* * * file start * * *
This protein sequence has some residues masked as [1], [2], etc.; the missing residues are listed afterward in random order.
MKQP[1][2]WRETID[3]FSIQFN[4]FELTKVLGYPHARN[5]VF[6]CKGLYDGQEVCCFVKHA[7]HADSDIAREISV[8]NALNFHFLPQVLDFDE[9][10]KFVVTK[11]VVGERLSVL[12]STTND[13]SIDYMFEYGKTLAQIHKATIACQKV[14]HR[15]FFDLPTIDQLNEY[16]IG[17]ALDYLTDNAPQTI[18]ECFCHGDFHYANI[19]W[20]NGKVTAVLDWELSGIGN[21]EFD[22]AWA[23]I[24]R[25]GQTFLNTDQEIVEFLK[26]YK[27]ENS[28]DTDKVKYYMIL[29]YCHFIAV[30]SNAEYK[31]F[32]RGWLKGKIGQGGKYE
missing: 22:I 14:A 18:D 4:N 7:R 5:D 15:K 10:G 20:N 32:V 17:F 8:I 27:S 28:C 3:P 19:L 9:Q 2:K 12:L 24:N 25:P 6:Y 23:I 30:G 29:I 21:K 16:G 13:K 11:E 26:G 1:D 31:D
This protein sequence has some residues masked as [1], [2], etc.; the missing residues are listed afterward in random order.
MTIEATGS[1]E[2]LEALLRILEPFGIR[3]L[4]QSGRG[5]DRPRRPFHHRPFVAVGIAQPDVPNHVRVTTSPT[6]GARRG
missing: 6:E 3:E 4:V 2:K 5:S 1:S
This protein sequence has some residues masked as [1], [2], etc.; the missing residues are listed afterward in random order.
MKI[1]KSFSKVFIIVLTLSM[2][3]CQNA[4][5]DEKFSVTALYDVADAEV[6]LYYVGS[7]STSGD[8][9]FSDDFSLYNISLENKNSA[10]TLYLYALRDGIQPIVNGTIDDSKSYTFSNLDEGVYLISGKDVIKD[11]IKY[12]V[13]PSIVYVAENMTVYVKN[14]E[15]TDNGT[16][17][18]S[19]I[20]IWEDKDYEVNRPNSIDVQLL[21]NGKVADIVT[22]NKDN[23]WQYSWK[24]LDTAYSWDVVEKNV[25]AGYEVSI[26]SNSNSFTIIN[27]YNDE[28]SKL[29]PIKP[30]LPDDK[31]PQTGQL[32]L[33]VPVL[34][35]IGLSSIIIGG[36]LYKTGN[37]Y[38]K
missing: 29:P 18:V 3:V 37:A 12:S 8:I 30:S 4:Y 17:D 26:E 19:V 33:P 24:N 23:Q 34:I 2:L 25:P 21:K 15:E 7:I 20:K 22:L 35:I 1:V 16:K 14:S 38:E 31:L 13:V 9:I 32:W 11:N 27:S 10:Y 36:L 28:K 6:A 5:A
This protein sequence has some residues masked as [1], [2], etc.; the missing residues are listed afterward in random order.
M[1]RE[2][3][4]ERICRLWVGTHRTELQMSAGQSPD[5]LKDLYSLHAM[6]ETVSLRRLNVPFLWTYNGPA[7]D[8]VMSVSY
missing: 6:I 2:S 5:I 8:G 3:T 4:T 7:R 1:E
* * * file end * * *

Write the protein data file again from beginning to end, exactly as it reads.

This protein sequence has some residues masked as [1], [2], etc.; the missing residues are listed afterward in random order.
MKQP[1][2]WRETID[3]FSIQFN[4]FELTKVLGYPHARN[5]VF[6]CKGLYDGQEVCCFVKHA[7]HADSDIAREISV[8]NALNFHFLPQVLDFDE[9][10]KFVVTK[11]VVGERLSVL[12]STTND[13]SIDYMFEYGKTLAQIHKATIACQKV[14]HR[15]FFDLPTIDQLNEY[16]IG[17]ALDYLTDNAPQTI[18]ECFCHGDFHYANI[19]W[20]NGKVTAVLDWELSGIGN[21]EFD[22]AWA[23]I[24]R[25]GQTFLNTDQEIVEFLK[26]YK[27]ENS[28]DTDKVKYYMIL[29]YCHFIAV[30]SNAEYK[31]F[32]RGWLKGKIGQGGKYE
missing: 22:I 14:A 18:D 4:N 7:R 5:D 15:K 10:G 20:N 32:V 17:F 8:I 27:S 28:C 3:P 19:L 9:Q 2:K 12:L 24:N 25:P 6:Y 23:I 30:G 29:I 21:K 16:G 13:K 11:E 26:G 1:D 31:D
This protein sequence has some residues masked as [1], [2], etc.; the missing residues are listed afterward in random order.
MTIEATGS[1]E[2]LEALLRILEPFGIR[3]L[4]QSGRG[5]DRPRRPFHHRPFVAVGIAQPDVPNHVRVTTSPT[6]GARRG
missing: 6:E 3:E 4:V 2:K 5:S 1:S
This protein sequence has some residues masked as [1], [2], etc.; the missing residues are listed afterward in random order.
MKI[1]KSFSKVFIIVLTLSM[2][3]CQNA[4][5]DEKFSVTALYDVADAEV[6]LYYVGS[7]STSGD[8][9]FSDDFSLYNISLENKNSA[10]TLYLYALRDGIQPIVNGTIDDSKSYTFSNLDEGVYLISGKDVIKD[11]IKY[12]V[13]PSIVYVAENMTVYVKN[14]E[15]TDNGT[16][17][18]S[19]I[20]IWEDKDYEVNRPNSIDVQLL[21]NGKVADIVT[22]NKDN[23]WQYSWK[24]LDTAYSWDVVEKNV[25]AGYEVSI[26]SNSNSFTIIN[27]YNDE[28]SKL[29]PIKP[30]LPDDK[31]PQTGQL[32]L[33]VPVL[34][35]IGLSSIIIGG[36]LYKTGN[37]Y[38]K
missing: 29:P 18:V 3:V 37:A 12:S 8:I 30:S 4:Y 17:D 26:E 19:V 33:P 24:N 23:Q 34:I 2:L 25:P 21:K 15:E 7:I 20:K 22:L 35:I 1:V 16:K 14:S 38:E 31:L 13:V 9:I 32:W 11:N 27:S 10:Y 36:L 28:K 6:A 5:A
This protein sequence has some residues masked as [1], [2], etc.; the missing residues are listed afterward in random order.
M[1]RE[2][3][4]ERICRLWVGTHRTELQMSAGQSPD[5]LKDLYSLHAM[6]ETVSLRRLNVPFLWTYNGPA[7]D[8]VMSVSY
missing: 6:I 2:S 5:I 8:G 3:T 4:T 7:R 1:E